the resultant neoplastic growth.
Materials and Methods
Plant Material and Growing Conditions. Lines of pea (P. sativum)
homozygous for either the Np or np allele were used for all
studies. For the field study described below and most bioassays,
the lines used were selected from an F
heterozygote from a cross
between C887-332 (Np兾Np) and I
(np兾np) (10). Pods to be used
for bioassay were obtained from plants grown in a greenhouse
with set points of 16°C and 21°C. Natural sunlight was supple-
mented with light from high-pressure sodium lamps that were on
from 0600 until 2200 and a bank of eight cool white f luorescent
tubes (F96T12兾CW兾SS) that were on continuously. Such sup-
plemental lighting reduced the incidence of spontaneous neo-
plasm formation relative to that ordinarily seen on greenhouse-
grown plants (7). A field study to compare weevil infestation on
the Np兾Np line with that on the np兾np line was conducted in 1997
with five randomized blocks with 30 plants of each line per block.
Plants were grown in raised beds on the Oregon State University
Campus where they were exposed to a natural population of pea
weevil (B. pisorum), an insect common in this area (11).
Pea Pod Bioassays. Pods in the late flat pod stage (12) were split
along the suture, and the half pod was placed in a Petri dish on
moist filter paper with the outside surface exposed (10). Chro-
matographic fractions, appropriately diluted, and synthetic com-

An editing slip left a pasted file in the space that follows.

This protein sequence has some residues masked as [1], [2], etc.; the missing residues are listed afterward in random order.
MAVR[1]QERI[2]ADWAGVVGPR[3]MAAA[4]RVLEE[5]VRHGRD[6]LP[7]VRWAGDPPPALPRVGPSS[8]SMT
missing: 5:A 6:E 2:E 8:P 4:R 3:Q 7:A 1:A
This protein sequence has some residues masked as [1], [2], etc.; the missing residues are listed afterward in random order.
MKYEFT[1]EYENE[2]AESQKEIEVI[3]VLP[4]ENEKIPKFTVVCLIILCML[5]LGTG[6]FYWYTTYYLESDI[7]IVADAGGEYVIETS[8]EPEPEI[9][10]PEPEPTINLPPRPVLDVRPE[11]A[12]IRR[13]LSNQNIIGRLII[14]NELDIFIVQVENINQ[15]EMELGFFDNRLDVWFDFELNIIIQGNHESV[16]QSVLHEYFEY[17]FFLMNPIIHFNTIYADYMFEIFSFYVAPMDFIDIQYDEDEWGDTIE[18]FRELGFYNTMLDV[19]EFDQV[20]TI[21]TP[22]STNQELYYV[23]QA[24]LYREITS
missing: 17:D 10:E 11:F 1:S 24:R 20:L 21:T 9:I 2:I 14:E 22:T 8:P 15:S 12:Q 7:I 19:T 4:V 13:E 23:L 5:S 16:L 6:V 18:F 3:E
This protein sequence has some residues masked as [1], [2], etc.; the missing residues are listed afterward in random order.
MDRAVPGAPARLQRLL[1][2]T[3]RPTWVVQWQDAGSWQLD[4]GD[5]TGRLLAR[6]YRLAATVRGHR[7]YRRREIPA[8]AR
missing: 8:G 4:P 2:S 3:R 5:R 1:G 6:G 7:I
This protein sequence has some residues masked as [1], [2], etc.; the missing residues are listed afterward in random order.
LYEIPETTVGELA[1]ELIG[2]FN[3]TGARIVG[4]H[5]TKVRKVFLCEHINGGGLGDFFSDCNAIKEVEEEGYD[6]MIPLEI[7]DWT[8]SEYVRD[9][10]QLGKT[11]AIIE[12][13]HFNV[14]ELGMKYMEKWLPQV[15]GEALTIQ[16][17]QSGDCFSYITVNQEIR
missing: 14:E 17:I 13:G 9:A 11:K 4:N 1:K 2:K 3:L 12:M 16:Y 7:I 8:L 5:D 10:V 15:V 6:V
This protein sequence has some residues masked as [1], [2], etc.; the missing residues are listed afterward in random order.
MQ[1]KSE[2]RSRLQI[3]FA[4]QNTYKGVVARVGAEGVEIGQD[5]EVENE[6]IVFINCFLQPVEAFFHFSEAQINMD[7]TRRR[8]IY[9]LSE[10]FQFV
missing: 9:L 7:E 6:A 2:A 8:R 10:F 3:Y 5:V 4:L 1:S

pounds to be tested for neoplasm-inducing activity were applied
to the pod as 1-
l drops in 50% (vol兾vol) ethanol. The bioassays
were conducted in a growth chamber with continuous f luores-
cent light (30–40 microeinstein m
) and a temperature of
23°C. The neoplastic tissue formed in 1 week was removed with
a scalpel and weighed.
Histology and Microscopy. Tissue to be used for light microscopy
was fixed in 2–2.5% (vol兾vol) glutaraldehyde in 0.1 M phosphate
buffer, dehydrated through an alcohol series, embedded in
paraffin, sectioned at 10
m, and mounted on slides. The
deparaffinized sections were stained with a Lillie–Mayer-type
hematoxylin-eosin procedure. Specimens prepared for scanning
electron microscopy were fixed as described above, critical point
dried, and coated with gold:palladium (60:40, wt兾wt).
Insect Collecting and Rearing. Adult pea weevils were collected
from experimental plantings of peas in eastern Washington,
frozen, and shipped on dry ice to Corvallis, OR. Before extrac-
tion, the male and female insects were separated (13). Sexually
mature female pea weevils were also obtained by collecting
adults as they emerged from infested seed, determining their sex,
and placing the females individually into Petri dishes containing
several detached pea flowers (to serve as a source of pea pollen).
As soon as egg deposition was noted (7–10 days), the insects were
frozen and stored at ⫺20°C.
A culture of cowpea weevils (Callosobruchus maculatus F.)
provided by W. E. Burkholder (Stored Products Insects Re-
search, U.S. Department of Agriculture, Agricultural Research
Service, Madison, WI) was increased and used to inoculate 24
20-liter containers, each holding 500 g of chickpeas (Cicer
arietinum L.). Cultures were held in the dark at room temper-
This paper was submitted directly (Track II) to the PNAS ofﬁce.
Abbreviation: TMS, tetramethylsilane.